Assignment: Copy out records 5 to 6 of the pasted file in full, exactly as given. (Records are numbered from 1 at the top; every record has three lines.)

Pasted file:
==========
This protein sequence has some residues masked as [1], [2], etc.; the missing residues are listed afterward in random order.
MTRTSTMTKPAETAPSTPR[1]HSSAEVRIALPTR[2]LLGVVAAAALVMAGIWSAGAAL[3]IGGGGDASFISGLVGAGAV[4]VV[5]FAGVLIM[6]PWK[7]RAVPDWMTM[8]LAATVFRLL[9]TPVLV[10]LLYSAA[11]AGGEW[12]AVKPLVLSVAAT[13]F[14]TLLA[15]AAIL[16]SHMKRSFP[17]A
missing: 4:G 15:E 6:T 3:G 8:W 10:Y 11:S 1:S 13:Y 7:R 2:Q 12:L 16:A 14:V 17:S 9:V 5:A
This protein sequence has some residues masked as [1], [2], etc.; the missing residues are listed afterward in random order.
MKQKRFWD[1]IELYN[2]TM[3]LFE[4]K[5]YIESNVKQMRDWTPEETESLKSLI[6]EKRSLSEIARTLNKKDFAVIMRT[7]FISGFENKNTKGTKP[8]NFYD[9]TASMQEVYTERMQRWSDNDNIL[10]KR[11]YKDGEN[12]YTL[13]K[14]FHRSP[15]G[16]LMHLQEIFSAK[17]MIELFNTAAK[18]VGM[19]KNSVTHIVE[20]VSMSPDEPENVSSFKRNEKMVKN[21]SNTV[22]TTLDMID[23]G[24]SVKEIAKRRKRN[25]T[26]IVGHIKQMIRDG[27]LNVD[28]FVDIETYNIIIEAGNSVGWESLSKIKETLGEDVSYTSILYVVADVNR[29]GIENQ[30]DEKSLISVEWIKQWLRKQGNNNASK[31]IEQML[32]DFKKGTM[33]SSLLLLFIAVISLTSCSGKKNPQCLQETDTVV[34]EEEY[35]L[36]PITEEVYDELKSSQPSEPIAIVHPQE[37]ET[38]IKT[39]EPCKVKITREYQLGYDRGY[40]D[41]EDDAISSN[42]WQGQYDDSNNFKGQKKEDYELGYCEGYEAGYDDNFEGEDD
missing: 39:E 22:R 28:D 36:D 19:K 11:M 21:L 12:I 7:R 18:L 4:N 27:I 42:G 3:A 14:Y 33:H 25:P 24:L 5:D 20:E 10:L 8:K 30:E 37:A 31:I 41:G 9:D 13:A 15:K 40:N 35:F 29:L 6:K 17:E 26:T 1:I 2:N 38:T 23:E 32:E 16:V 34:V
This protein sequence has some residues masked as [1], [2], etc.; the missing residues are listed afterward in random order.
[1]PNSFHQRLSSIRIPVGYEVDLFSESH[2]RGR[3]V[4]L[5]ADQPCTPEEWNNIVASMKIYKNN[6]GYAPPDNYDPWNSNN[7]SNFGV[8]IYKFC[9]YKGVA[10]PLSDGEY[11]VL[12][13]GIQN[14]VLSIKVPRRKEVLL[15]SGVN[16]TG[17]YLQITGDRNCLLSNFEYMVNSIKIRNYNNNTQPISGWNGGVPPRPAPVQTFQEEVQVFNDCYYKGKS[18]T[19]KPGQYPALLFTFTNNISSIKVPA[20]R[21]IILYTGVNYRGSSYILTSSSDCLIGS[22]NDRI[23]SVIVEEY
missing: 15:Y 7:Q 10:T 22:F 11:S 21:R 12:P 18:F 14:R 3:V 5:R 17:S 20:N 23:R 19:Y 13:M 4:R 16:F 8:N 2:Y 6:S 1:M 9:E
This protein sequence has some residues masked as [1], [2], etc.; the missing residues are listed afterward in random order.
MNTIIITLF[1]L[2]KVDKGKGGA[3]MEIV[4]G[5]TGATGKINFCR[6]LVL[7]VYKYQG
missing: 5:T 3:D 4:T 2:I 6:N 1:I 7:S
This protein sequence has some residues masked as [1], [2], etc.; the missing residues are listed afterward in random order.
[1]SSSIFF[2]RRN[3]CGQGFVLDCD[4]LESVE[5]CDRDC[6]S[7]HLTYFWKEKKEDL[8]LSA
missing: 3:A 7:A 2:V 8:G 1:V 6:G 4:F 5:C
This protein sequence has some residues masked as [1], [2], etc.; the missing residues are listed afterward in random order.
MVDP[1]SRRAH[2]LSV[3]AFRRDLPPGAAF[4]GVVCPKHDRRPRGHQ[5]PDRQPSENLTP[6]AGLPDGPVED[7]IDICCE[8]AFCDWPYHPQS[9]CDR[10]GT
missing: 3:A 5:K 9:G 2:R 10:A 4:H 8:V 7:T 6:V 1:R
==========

This protein sequence has some residues masked as [1], [2], etc.; the missing residues are listed afterward in random order.
[1]SSSIFF[2]RRN[3]CGQGFVLDCD[4]LESVE[5]CDRDC[6]S[7]HLTYFWKEKKEDL[8]LSA
missing: 3:A 7:A 2:V 8:G 1:V 6:G 4:F 5:C
This protein sequence has some residues masked as [1], [2], etc.; the missing residues are listed afterward in random order.
MVDP[1]SRRAH[2]LSV[3]AFRRDLPPGAAF[4]GVVCPKHDRRPRGHQ[5]PDRQPSENLTP[6]AGLPDGPVED[7]IDICCE[8]AFCDWPYHPQS[9]CDR[10]GT
missing: 3:A 5:K 9:G 2:R 10:A 4:H 8:V 7:T 6:V 1:R